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KDE and openSUSE: Plasma 5.14, Qt 5.12 and more

October 17th, 2018 by

Plasma 5.14

Plasma 5.14 was released with many improvements.

It was planned to have it in a released in a Tumbleweed snapshot on the same day, but openQA issues prevented snapshot 20181008 from getting published. Instead, Tumbleweed users got it with snapshot 20181009 on Thursday morning. Currently, 5.14.1 is staged to be accepted in Tumbleweed.

To get it on Leap 15 (and even 42.3 with restrictions), you can add https://en.opensuse.org/SDB:KDE_repositories#KDE_Frameworks_5.2C_Plasma_5_and_Applications. Note that those are not part of the official distribution and therefore not as well supported.

KDE:Unstable drops support for Leap 42.3

The KDE:Unstable projects will drop support for openSUSE 42.3 next week.

Builds of KDE software from git master have been available for Leap 15 even before the official release, which should’ve given everyone enough time to migrate.

The Argon media got switched to Leap 15 just after release as well. If you haven’t heard of Argon (and Krypton) yet, they’re installable live media with the latest version of KDE software on Leap and Tumbleweed.

See the wiki article (https://en.opensuse.org/SDB:Argon_and_Krypton) for more information.

Migrating to Leap 15 also means that less system libraries (like libinput) need to be replaced, as the version in Leap 15 is sufficient for now.

If you haven’t migrated to Leap 15 yet, read https://en.opensuse.org/SDB:System_upgrade#Command_line_2. The provided instructions work just fine for the KDE:Unstable repositories.

Goodbye to Webkit (from a default install)

Did you know that two major browsers, Safari and Chromium, are based on KDE software? That’s right, KHTML was used by Apple as foundation when creating the WebKit Browser engine. During the development of Chrome, Google forked WebKit into Blink. (more…)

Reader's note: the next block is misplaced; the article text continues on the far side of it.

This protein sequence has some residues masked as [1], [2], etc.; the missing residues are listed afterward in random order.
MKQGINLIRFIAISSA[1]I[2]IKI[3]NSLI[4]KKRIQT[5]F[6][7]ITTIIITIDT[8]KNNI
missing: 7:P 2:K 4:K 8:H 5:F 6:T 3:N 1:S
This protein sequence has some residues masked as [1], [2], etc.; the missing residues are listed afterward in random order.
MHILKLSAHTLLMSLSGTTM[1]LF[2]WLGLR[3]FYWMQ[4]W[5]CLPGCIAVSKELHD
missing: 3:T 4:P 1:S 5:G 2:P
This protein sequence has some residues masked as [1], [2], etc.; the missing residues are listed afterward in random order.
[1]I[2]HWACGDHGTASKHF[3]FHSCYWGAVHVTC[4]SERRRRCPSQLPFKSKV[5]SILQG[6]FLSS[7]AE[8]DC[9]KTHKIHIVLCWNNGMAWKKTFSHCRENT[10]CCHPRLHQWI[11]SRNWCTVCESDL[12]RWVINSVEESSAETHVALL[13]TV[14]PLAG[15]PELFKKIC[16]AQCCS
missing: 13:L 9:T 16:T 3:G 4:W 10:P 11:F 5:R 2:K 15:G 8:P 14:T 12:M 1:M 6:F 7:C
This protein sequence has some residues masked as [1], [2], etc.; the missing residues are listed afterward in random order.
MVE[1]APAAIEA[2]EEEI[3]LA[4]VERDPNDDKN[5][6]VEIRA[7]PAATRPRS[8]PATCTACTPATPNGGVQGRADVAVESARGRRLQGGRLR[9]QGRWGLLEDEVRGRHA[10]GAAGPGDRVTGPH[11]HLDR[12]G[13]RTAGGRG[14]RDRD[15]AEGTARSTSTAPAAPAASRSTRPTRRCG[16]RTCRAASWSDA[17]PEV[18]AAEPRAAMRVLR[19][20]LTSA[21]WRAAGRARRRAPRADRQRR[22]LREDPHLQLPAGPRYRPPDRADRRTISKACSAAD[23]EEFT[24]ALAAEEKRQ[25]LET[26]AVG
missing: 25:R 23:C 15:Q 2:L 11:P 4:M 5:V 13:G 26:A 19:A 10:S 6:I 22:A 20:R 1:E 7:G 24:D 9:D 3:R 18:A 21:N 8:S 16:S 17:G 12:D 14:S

Tumbleweed Gets Python Setuptools 40.0, New Versions of Frameworks, Applications

July 26th, 2018 by

Several packages were updated in openSUSE Tumbleweed snapshots this week and developers will notice the snapshots are reported to be extremely stable.

Wireshark, sysdig, GNOME’s evolution, KDE’s Frameworks and Applications, Ceph, vim and python-setuptools were just a few of the many packages that arrived in Tumbleweed this week.

Wireshark 2.6.2 received several Common Vulnerabilities and Exposures (CVE) updates in snapshot 20180723, which included a HTTP2 dissector crash. The sysdig tool for deep system visibility with native support for containers had a minor update to 0.22.0 and added support for addional custom container types alongside Docker. Configurable text editor vim was updated to version 8.1.0200 and poppler 0.66.0 fixed compilations with some strict compilers when rendering PDFs. Google’s RE2 package, which is fast, safe, thread-friendly alternative to backtracking regular expression engines like those used in PCRE, Perl, and Python, simplified the spec file and fixed a Deterministic Finite Automaton (DFA) out of memory error. Cups-filters 1.20.4 made some ipp and ipps changes and also removed support for hardware-implemented reversing of page order in PostScript printers for some rare printers. (more…)

New Python3, LibreOffice, Google RE2 Packages Released in Tumbleweed